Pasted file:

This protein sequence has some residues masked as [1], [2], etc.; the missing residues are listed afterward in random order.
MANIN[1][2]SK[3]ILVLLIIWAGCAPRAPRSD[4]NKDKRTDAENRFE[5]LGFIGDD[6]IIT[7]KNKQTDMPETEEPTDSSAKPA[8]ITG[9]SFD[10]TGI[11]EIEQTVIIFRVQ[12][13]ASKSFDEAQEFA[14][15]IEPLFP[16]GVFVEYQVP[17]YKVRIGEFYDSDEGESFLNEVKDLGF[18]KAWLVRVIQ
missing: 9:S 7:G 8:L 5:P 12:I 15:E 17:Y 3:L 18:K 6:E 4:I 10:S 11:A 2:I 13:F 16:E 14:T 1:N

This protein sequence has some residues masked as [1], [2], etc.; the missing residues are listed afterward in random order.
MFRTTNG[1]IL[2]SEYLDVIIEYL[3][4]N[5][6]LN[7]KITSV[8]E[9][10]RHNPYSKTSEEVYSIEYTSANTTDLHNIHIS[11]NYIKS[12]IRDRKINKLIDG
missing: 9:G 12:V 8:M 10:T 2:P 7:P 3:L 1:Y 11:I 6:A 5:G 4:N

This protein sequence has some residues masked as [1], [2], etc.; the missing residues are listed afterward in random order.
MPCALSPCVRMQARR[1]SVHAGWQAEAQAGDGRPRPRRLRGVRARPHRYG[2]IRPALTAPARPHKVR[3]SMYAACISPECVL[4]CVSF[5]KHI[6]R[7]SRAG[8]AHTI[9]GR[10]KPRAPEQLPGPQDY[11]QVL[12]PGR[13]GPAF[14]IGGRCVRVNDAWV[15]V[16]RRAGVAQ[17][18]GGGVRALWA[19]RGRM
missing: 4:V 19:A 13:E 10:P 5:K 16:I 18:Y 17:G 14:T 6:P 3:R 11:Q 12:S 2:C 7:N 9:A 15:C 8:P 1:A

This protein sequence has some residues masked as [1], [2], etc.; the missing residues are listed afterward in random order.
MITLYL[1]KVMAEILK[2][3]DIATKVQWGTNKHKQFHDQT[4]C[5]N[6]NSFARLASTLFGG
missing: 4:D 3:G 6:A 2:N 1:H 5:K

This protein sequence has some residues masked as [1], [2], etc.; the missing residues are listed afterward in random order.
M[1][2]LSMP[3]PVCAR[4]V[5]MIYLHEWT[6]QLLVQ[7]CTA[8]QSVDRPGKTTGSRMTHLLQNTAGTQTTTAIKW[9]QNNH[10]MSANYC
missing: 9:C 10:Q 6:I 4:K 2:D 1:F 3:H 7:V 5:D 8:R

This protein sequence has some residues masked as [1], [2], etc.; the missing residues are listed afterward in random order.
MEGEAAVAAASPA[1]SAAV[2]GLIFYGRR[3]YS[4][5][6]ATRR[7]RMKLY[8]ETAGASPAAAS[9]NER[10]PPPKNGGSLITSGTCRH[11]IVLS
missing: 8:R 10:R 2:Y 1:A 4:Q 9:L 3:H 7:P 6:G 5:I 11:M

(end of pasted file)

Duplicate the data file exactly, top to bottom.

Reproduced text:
This protein sequence has some residues masked as [1], [2], etc.; the missing residues are listed afterward in random order.
MANIN[1][2]SK[3]ILVLLIIWAGCAPRAPRSD[4]NKDKRTDAENRFE[5]LGFIGDD[6]IIT[7]KNKQTDMPETEEPTDSSAKPA[8]ITG[9]SFD[10]TGI[11]EIEQTVIIFRVQ[12][13]ASKSFDEAQEFA[14][15]IEPLFP[16]GVFVEYQVP[17]YKVRIGEFYDSDEGESFLNEVKDLGF[18]KAWLVRVIQ
missing: 9:S 7:G 8:L 5:P 12:I 15:E 17:Y 3:L 18:K 6:E 4:I 10:S 11:A 2:I 13:F 16:E 14:T 1:N

This protein sequence has some residues masked as [1], [2], etc.; the missing residues are listed afterward in random order.
MFRTTNG[1]IL[2]SEYLDVIIEYL[3][4]N[5][6]LN[7]KITSV[8]E[9][10]RHNPYSKTSEEVYSIEYTSANTTDLHNIHIS[11]NYIKS[12]IRDRKINKLIDG
missing: 9:G 12:V 8:M 10:T 2:P 7:P 3:L 1:Y 11:I 6:A 5:G 4:N

This protein sequence has some residues masked as [1], [2], etc.; the missing residues are listed afterward in random order.
MPCALSPCVRMQARR[1]SVHAGWQAEAQAGDGRPRPRRLRGVRARPHRYG[2]IRPALTAPARPHKVR[3]SMYAACISPECVL[4]CVSF[5]KHI[6]R[7]SRAG[8]AHTI[9]GR[10]KPRAPEQLPGPQDY[11]QVL[12]PGR[13]GPAF[14]IGGRCVRVNDAWV[15]V[16]RRAGVAQ[17][18]GGGVRALWA[19]RGRM
missing: 4:V 19:A 13:E 10:P 5:K 16:I 18:Y 17:G 14:T 6:P 3:R 11:Q 12:S 2:C 7:N 9:A 15:C 8:P 1:A

This protein sequence has some residues masked as [1], [2], etc.; the missing residues are listed afterward in random order.
MITLYL[1]KVMAEILK[2][3]DIATKVQWGTNKHKQFHDQT[4]C[5]N[6]NSFARLASTLFGG
missing: 4:D 3:G 6:A 2:N 1:H 5:K

This protein sequence has some residues masked as [1], [2], etc.; the missing residues are listed afterward in random order.
M[1][2]LSMP[3]PVCAR[4]V[5]MIYLHEWT[6]QLLVQ[7]CTA[8]QSVDRPGKTTGSRMTHLLQNTAGTQTTTAIKW[9]QNNH[10]MSANYC
missing: 9:C 10:Q 6:I 4:K 2:D 1:F 3:H 7:V 5:D 8:R

This protein sequence has some residues masked as [1], [2], etc.; the missing residues are listed afterward in random order.
MEGEAAVAAASPA[1]SAAV[2]GLIFYGRR[3]YS[4][5][6]ATRR[7]RMKLY[8]ETAGASPAAAS[9]NER[10]PPPKNGGSLITSGTCRH[11]IVLS
missing: 8:R 10:R 2:Y 1:A 4:Q 9:L 3:H 7:P 6:G 5:I 11:M